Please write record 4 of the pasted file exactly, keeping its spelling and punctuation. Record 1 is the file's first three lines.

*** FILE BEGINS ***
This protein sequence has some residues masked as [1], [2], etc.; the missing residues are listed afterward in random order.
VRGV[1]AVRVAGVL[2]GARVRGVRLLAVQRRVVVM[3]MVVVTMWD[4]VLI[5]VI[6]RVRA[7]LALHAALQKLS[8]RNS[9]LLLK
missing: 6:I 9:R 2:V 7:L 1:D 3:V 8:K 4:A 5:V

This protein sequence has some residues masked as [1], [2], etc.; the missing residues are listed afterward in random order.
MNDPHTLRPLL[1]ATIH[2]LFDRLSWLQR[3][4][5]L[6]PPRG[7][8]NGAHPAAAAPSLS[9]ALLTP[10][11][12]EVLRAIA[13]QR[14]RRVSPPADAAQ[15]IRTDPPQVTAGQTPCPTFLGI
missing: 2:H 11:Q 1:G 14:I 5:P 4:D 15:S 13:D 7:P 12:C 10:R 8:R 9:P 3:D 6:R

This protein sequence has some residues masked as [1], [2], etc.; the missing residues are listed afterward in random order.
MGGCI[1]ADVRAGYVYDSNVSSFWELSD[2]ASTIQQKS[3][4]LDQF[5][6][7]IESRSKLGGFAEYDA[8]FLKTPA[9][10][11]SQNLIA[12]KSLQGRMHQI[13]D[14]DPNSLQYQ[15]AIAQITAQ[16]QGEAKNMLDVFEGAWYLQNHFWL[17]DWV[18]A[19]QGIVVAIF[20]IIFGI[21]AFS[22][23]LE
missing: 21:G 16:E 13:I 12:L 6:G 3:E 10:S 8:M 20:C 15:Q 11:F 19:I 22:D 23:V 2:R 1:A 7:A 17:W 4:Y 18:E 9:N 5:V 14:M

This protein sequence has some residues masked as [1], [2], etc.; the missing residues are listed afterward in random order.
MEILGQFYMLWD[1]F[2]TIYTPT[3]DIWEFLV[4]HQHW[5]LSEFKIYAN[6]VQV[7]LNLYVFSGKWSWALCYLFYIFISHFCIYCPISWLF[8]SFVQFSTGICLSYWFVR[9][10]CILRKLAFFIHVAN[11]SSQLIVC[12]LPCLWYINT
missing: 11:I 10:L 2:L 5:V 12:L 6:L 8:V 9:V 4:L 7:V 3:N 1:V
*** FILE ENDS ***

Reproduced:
This protein sequence has some residues masked as [1], [2], etc.; the missing residues are listed afterward in random order.
MEILGQFYMLWD[1]F[2]TIYTPT[3]DIWEFLV[4]HQHW[5]LSEFKIYAN[6]VQV[7]LNLYVFSGKWSWALCYLFYIFISHFCIYCPISWLF[8]SFVQFSTGICLSYWFVR[9][10]CILRKLAFFIHVAN[11]SSQLIVC[12]LPCLWYINT
missing: 11:I 10:L 2:L 5:V 12:L 6:L 8:V 9:V 4:L 7:V 3:N 1:V